Despite half a century of modern criticism, the intriguing constellation of images, actions, and choices in Melville's "Bartleby the Scrivener" remains inadequately charted, owing largely to the title of the story, which is misleading. What the narrator calls the "chief character" (635) is not Bartleby but the anonymous lawyer who is the narrator. Aspects of the story that require further interpretation in relation to one another are the narrator's repeated references to Cicero, his biblical evocations, his references to Trinity Church, his pride of association with John Jacob Astor, his reading of works by Edwards and Priestly, his supposed (by the prison grub-man) acquaintanceship with a forger, the physical layout of his office, and his ultimate determination not to expel Bartleby from that office. All of these have as their primary focus the lawyer's relationship with Bartleby, but one element--the lawyer's having been "not unemployed . . . by the late John Jacob Astor"(636)--makes this a story like that described by Joseph Conrad, in which "the meaning of an episode was not inside like a kernel but outside, enveloping the tale which brought it out only as a glow brings out a haze" (7). The inner story--the lawyer's relationship with Bartleby and perhaps even Bartleby's famous 'preferring not to' work --can only be fully understood in relation to the outer story, which involves the lawyer's "snug business among rich men's bonds, and mortgages, and title-deeds" (635) and his holding--before, during, and after his acquaintanceship with Bartleby--the office of Master in Chancery.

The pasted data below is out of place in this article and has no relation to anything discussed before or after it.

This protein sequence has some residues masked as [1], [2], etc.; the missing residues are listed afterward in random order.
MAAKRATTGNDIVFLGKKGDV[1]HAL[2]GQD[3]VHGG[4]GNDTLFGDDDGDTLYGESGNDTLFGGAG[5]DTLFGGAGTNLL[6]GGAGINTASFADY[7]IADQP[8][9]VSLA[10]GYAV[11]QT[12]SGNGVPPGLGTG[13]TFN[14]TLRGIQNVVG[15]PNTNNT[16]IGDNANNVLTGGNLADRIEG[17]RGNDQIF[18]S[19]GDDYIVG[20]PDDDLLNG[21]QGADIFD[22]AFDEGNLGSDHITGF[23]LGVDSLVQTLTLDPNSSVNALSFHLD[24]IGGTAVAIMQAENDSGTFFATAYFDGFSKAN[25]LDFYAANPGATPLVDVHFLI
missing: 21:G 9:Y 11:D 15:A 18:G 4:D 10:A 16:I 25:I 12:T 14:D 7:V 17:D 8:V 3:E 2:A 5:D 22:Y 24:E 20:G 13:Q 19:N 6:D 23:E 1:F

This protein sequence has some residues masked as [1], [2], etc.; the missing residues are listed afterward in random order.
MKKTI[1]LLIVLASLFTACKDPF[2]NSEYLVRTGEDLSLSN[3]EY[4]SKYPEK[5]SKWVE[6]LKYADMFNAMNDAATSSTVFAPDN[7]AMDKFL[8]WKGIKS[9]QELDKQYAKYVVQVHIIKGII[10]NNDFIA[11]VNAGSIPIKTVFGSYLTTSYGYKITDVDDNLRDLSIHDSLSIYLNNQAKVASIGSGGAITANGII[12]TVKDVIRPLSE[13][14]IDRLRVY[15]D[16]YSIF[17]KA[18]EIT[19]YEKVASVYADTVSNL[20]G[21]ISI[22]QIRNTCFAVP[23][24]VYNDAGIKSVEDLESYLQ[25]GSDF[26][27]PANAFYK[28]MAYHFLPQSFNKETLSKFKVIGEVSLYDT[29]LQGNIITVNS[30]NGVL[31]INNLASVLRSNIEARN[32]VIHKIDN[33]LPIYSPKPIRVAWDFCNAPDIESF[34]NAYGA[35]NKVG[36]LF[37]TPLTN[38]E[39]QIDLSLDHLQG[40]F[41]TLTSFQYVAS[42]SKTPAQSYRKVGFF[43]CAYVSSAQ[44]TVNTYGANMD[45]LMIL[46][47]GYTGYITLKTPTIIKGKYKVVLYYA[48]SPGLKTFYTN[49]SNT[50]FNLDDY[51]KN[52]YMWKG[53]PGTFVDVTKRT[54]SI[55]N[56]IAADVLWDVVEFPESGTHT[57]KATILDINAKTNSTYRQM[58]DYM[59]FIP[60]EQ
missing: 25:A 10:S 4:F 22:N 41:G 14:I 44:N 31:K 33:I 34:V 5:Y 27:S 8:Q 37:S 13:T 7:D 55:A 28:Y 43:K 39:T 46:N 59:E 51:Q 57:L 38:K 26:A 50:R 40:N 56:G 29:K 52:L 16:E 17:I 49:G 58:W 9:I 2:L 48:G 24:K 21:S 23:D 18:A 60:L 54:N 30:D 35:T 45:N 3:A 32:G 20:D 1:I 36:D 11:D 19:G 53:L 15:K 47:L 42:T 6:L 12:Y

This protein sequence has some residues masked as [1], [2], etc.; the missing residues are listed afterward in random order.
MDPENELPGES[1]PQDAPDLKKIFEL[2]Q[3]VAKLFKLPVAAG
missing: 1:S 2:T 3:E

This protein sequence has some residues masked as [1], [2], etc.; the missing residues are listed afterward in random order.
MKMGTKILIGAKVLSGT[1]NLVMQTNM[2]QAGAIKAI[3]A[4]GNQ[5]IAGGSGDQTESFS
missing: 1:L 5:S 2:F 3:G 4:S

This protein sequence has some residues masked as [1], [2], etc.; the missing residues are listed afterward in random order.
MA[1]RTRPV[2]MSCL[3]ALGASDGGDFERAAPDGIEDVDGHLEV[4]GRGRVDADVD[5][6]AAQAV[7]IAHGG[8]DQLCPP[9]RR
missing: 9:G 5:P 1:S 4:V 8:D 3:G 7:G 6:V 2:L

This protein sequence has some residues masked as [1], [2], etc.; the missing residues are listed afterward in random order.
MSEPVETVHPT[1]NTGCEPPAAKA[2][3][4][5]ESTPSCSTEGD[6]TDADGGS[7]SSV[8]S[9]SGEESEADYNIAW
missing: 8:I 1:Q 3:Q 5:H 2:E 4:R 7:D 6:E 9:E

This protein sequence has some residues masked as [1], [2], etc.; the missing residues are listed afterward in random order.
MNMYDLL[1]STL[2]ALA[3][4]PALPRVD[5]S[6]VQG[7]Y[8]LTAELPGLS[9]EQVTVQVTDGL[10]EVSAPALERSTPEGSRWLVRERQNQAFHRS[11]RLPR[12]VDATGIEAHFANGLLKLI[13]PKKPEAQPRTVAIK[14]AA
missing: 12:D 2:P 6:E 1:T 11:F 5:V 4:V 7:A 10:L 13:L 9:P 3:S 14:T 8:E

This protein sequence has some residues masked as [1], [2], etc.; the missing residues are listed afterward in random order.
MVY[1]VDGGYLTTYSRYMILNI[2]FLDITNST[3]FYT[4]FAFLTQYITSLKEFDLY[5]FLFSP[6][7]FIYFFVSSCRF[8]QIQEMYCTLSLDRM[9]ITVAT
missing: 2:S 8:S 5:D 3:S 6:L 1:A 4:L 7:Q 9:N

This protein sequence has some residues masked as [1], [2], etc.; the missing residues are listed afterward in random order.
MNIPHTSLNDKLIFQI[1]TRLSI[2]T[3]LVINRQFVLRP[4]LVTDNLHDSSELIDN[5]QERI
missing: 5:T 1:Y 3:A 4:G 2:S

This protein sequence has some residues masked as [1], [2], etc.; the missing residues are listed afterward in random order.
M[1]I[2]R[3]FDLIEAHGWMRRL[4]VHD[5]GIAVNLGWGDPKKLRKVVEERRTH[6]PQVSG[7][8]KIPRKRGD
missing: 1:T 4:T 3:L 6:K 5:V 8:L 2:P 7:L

An important key to interpreting "Bartleby the Scrivener" is the guilt the lawyer feels, which may explain his wish for anonymity. In his narration, he is conducting his own defense, and, as with any defense, it is a response to accusation of guilt. A similar impulse motivates his summoning the other two scriveners in his office, Turkey and Nippers, to judge his request that Bartleby assist in verifying accuracy of copy--a task that scriveners are obliged, although not strictly speaking paid, to do. "What do you think," the lawyer asks them, "am I right?" Implicitly the same question underlies his extended narrative: "am I right?" The imputation of guilt, to which he responds, comes from within himself--as when, while moving to a new office, he looked back at Bartleby: "something from within me upbraided me" (664). His feeling of guilt is doubtless aggravated by Bartleby in prison telling him, "I know you . . . and I want nothing to say to you" (669). There may be no sure way to determine whether this rejection is based on accurate intuition or mental derangement in Bartleby--we shall see how and why it may express a moral judgment. But that begs the more important, though related, question: why might the narrator feel guilty?
This question is not, I think, an invitation to moralist criticism, which has too often blunted interpretation of the story. Blaming the narrator or defending him precludes analytical penetration. If his guilt is moral, it is also psychological, and in that respect a matter for understanding rather than blame. Whether moral or psychological, however, the question 'why does the narrator feel guilty' is difficult to answer, which is precisely why it must be asked with some rigor.
As many interpreters have noted, the lawyer goes to extreme lengths to accommodate Bartleby. Repeatedly the clerk "prefers not to" carry out the lawyer's orders to verify accuracy of copy and to perform simple errands. Verbally this is not outright refusal, but it amounts to that, and, after receiving clarification from Bartleby, the lawyer understands it as such. After discovering Bartleby living night and day in his (the lawyer's) office, and after hearing his decision to give up copying for good, the lawyer dismisses him, offering him, in addition to salary owed, twenty dollars--at that time a large amount. …